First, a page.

"Take it slow." He says, cautiously leading the pen around the word, all the way to the last letter.

"There." He says, smiling at me "Beautiful."

I look at the word, then at Daniel. 

"Thanks." I whisper.

"Are you ready now?" He asks in a hushed voice. Only me, Daniel and Granddad know about this. 

I chew my lip "I think so."

"What are you going to write about?"

I smile "You'll have to read it." He groans. And then it started. The book went something like this.

 

Over the course of a month and and 2 days

                                 

People loved them. The birds. Made of paper, fluttering around in colonies. They used to pluck them from the skies and decorate them with swirling black patterns lovingly, before blowing them back out. They adorned them with loving whispers of words and protected them with coats of leather and hide. The birds increased, they grew and grew. But something happened. The words people wrote in the ebony ink burdened the birds with their evil, and as people's words became darker, the birds pain grew, until the cawing cries of help of the birds could be heard in every road of every city, every house on every street, every crevice in every corner. But people were evil. They grew dark, and they changed. Eventually, the birds changed with them. The world was an awful place, where peace and freedom no longer existed. Until one day.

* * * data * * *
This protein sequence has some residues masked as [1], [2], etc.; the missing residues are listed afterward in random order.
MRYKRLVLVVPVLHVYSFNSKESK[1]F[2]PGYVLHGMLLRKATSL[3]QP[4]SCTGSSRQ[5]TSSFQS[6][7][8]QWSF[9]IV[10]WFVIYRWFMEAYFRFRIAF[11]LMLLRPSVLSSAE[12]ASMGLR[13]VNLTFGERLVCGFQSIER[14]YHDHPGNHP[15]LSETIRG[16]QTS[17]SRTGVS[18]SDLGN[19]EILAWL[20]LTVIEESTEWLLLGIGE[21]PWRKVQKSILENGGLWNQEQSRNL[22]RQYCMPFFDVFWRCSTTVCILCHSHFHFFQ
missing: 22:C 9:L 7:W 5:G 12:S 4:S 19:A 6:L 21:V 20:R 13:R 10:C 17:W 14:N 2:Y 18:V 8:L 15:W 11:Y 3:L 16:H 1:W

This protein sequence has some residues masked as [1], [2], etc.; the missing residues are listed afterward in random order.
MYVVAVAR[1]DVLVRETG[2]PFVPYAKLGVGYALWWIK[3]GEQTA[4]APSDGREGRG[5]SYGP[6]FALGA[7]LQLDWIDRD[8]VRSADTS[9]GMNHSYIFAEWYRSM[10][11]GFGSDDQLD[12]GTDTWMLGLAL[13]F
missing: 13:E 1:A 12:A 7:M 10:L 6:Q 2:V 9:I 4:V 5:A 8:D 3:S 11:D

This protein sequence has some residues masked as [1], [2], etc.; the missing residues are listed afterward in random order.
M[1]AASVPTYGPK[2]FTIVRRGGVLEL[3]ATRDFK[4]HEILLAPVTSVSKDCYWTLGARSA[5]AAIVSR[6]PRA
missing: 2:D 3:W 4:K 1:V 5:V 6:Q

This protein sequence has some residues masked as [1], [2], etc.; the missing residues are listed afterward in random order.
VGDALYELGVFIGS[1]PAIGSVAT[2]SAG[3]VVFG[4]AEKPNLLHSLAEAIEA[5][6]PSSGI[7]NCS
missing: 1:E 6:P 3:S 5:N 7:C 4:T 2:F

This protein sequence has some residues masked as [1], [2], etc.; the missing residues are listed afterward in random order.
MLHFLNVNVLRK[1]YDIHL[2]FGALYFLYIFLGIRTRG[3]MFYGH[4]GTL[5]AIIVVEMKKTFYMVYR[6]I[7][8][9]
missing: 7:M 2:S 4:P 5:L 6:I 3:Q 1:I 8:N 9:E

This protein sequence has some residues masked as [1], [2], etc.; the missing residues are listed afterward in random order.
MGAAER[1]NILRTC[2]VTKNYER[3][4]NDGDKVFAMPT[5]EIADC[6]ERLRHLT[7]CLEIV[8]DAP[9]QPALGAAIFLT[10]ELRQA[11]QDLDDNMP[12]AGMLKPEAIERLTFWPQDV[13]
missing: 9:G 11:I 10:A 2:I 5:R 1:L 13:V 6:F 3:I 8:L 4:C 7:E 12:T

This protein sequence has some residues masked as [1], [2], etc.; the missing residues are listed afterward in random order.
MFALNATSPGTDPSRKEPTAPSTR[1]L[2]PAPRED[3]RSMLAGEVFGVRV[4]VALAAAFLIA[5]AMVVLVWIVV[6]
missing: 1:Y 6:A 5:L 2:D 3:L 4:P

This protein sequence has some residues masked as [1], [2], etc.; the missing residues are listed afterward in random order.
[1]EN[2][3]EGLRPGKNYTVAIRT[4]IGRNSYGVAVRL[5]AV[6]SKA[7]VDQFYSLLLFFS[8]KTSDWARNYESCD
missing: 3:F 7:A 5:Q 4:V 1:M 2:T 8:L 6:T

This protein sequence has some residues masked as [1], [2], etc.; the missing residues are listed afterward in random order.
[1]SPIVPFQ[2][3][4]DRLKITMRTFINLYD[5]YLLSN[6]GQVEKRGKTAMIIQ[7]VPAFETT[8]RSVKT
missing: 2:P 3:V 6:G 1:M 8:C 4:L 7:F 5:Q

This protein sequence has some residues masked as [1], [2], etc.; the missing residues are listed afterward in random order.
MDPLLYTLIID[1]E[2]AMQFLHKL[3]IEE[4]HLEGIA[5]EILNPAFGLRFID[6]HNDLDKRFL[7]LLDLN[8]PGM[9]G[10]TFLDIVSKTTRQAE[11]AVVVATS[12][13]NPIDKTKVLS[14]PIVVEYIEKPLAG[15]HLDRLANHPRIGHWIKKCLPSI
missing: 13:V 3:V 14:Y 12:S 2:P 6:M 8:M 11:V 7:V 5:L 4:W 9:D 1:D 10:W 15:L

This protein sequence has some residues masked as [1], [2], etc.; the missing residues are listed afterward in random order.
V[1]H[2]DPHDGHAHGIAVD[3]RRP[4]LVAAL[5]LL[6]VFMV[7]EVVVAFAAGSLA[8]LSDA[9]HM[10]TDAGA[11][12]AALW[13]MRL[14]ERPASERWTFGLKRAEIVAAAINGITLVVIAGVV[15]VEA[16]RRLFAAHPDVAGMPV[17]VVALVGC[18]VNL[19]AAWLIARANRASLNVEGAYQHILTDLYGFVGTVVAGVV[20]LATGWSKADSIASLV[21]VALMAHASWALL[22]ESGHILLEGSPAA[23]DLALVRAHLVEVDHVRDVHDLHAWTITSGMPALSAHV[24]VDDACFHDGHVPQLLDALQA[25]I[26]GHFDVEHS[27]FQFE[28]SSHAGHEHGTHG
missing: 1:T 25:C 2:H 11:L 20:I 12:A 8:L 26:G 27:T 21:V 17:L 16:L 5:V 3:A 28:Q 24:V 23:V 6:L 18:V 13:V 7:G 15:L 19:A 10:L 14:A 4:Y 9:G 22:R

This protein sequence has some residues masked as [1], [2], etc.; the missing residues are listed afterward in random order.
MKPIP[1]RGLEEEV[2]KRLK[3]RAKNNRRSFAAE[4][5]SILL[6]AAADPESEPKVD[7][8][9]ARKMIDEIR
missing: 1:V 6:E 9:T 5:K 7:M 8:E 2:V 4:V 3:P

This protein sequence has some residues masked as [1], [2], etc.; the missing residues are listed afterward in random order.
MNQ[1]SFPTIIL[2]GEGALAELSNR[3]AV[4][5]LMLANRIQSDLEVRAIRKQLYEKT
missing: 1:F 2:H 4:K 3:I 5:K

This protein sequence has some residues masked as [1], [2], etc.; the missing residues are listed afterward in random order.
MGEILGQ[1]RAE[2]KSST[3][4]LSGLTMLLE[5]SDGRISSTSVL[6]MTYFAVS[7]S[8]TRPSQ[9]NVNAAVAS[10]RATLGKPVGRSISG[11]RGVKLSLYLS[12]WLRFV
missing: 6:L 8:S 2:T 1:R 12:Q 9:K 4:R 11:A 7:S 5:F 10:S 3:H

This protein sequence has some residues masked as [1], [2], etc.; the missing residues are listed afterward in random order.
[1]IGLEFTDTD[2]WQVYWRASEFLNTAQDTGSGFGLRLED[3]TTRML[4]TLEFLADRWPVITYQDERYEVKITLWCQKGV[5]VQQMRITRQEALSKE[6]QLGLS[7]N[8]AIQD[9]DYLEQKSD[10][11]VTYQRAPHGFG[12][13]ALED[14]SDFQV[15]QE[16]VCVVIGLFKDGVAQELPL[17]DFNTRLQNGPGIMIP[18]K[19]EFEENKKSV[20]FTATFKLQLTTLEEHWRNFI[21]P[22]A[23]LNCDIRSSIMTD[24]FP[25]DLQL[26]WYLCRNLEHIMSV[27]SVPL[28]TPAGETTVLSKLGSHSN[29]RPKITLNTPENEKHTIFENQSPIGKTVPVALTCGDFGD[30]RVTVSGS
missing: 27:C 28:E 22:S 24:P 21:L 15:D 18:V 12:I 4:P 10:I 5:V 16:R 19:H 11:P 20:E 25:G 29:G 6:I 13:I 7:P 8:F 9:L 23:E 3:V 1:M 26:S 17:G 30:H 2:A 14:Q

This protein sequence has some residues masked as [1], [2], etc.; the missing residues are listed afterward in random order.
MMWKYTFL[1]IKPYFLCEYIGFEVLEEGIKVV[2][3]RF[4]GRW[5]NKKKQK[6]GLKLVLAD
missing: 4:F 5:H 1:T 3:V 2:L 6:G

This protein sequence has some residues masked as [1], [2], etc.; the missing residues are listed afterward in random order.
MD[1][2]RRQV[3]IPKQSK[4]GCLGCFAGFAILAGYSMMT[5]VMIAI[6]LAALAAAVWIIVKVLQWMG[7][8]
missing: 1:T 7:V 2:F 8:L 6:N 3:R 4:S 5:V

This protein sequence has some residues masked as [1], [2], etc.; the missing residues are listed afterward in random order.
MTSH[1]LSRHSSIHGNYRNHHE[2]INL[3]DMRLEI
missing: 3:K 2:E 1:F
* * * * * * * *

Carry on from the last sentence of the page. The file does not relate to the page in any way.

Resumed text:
A girl found a book. She was only small, and her encounter was entirely an accident. It was a meeting of fate, that a pure, innocent girl meet a newborn bird, free of evil. She was walking home one day, across the dark green fields with the solitary trees, when suddenly, it started to rain. She quickened her pace as the drops thickened and fell harder and faster. That's when she spotted it. A lonely little bird shivering in the cold, the droplets of rain pouring down on it mercilessly like little bullets. She stopped. It looked so pityingly miserable. Faltering in the rain for a bit, she ran over to it and examined it closer. It was pure, new, fresh. No ebony tattoos, no evil adornings. Knowing it was dangerous, she picked it up, then looking around her quickly, she turned and fled home. 

    She saved it just in the nick of time. The poor little fledgling. She wasn't sure what to do at first, just watching the little bird as it perched on the table and watched her with curious unseeing eyes. It was only when she came home one day to find it pecking at a little black bottle that she realised. It was a bird, and it needed to be decorated. Many nights she sat there with ebony ink, wondering what she could possibly tattoo into the wings of the bird. But she knew, and she did. It's not particularly certain what the little girl wrote or drew in the book, but it was pure. The bird was the purest in its time, in existence. But it was the only one, and that, that purity, made it special. So she kept it safe. And the little girl grew from a little girl to a big girl, to a woman, a wife, a mother, a grandmother. She died one day eventually, the little girl, so it isn't entirely sure where the bird is. Some say it is still within the family, the secret kept as well now as it was in the chest of the little girl, and some say, it has been lost and is lying somewhere to be found. But one thing is certain, the pure bird, is still here. The pure bird exists.